Who is at high risk for flu complications?

If you are elderly or have certain chronic (long-term) medical disorders, you are at a higher risk of getting complications from the flu. Almost all of the deaths caused by pneumonia and influenza involve people age 65 or older. The chronic medical disorders that increase risk are heart and lung diseases, metabolic diseases, abnormal hemoglobin (the protein in red blood cells that carries oxygen) conditions, an impaired immune system (the body's defense system), and kidney dysfunction.

Some people are at greater risk of serious flu-related complications such as pneumonia or worsening of existing chronic health conditions. If you are at high risk for complications, it's especially important to get vaccinated every year. It's also important to check with a doctor promptly about taking antivirals if flu symptoms develop.

Those at greater risk for flu-related complications include:

  • children younger than age five, but especially children younger than age two
  • adults 65 years of age and older
  • pregnant women (and women up to two weeks postpartum)
  • residents of nursing homes and other long-term care facilities
  • American Indians and Alaskan Natives 

People with certain medical conditions also have a higher risk of flu complications. These medical conditions include:

  • asthma
  • neurological and neurodevelopmental conditions [including disorders of the brain, spinal cord, peripheral nerves and muscles such as cerebral palsy, epilepsy (seizure disorders), stroke, intellectual disability (mental retardation), moderate to severe developmental delay, muscular dystrophy, or spinal cord injury].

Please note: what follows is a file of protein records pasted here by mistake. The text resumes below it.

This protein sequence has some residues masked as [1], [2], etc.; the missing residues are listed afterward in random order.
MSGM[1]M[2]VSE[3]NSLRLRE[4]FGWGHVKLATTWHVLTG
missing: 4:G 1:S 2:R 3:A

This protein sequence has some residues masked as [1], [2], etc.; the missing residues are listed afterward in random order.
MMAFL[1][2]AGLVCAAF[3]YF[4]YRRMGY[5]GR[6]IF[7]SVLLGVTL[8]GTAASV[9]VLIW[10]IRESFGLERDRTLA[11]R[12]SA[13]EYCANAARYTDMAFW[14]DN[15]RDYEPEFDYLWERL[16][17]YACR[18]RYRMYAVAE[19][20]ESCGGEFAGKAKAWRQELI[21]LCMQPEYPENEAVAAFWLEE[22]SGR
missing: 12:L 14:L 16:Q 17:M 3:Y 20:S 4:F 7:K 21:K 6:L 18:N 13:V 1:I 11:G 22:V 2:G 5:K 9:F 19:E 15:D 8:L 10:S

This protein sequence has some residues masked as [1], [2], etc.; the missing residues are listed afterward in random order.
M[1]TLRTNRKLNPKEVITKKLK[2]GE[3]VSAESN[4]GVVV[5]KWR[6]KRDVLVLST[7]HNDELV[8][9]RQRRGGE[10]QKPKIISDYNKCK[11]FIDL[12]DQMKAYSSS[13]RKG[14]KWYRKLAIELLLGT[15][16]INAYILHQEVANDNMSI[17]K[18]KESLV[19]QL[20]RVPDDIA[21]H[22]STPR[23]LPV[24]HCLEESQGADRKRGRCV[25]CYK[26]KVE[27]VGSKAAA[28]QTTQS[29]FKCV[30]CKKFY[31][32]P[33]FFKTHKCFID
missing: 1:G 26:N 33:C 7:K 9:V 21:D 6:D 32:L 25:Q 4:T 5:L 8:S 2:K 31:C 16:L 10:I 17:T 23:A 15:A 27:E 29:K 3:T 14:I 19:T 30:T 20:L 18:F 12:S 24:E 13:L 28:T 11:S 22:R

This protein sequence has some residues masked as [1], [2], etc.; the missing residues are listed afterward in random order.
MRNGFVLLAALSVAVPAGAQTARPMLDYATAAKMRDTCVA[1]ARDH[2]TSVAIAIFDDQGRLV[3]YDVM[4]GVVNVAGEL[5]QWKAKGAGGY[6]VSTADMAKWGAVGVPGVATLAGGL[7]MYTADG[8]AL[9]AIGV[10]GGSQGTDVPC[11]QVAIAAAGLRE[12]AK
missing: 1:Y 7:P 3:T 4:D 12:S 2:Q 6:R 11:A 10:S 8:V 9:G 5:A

• chronic lung disease (such as chronic obstructive pulmonary disease (COPD) and cystic fibrosis)
  • heart disease (such as congenital heart disease, congestive heart failure and coronary artery disease)
  • blood disorders (such as sickle cell disease)
  • endocrine disorders (such as diabetes mellitus)
  • kidney disorders
  • liver disorders
  • metabolic disorders (such as inherited metabolic disorders and mitochondrial disorders)
  • weakened immune system due to disease (such as HIV/AIDS or cancer) or medication use (such as chronic steroids)
  • people younger than 19 years of age who are receiving long-term aspirin therapy
  • people with extreme obesity (body mass index[BMI] of 40 or more)

If you care for anyone in these high-risk groups, including babies younger than 6 months, it is important to get a flu vaccine. Remember, it's not too late to protect yourself and loved ones from the flu by getting vaccinated.

Dr. Audrey K. Chun, MD
Geriatric Medicine Specialist

Americans age 65 and older are at the highest risk of developing severe complications from influenza, but these same individuals receive less protection from an annual flu shot than others. While annual vaccination remains the best means of protection, a recent brief issued by the National Foundation for Infectious Diseases notes that many people remain unaware of the difficulties surrounding immunization and immune response for adults over age 65.

Certain people or groups have a higher risk for medical complications from the flu:
  • Pregnant women
  • Infants and young children (ages 6 months to 5 years)
  • People younger than 19 years who are receiving long-term aspirin therapy
  • People 65 years of age and older
  • People with chronic health conditions such as heart or lung disease (including asthma), diabetes, and kidney, nerve, or blood disorders
  • People with weakened immune systems from conditions such as human immunodeficiency virus (HIV) or from treatments such as chemotherapy
  • People living in nursing homes or other chronic-care facilities
  • People with obesity
  • American Indians and Alaska natives
If you belong to any of these groups, you have even more reason to get a flu vaccine. If you develop flu symptoms, you might need lab testing to diagnose the type of flu you have. You might also benefit from antiviral medication.
Those at high risk for flu complications include adults over 65, children under 2, pregnant women, and those with various health issues. Watch internal medicine specialist Keri Peterson, MD, discuss these high-risk groups and the complications.

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Important: This content reflects information from various individuals and organizations and may offer alternative or opposing points of view. It should not be used for medical advice, diagnosis or treatment. As always, you should consult with your healthcare provider about your specific health needs.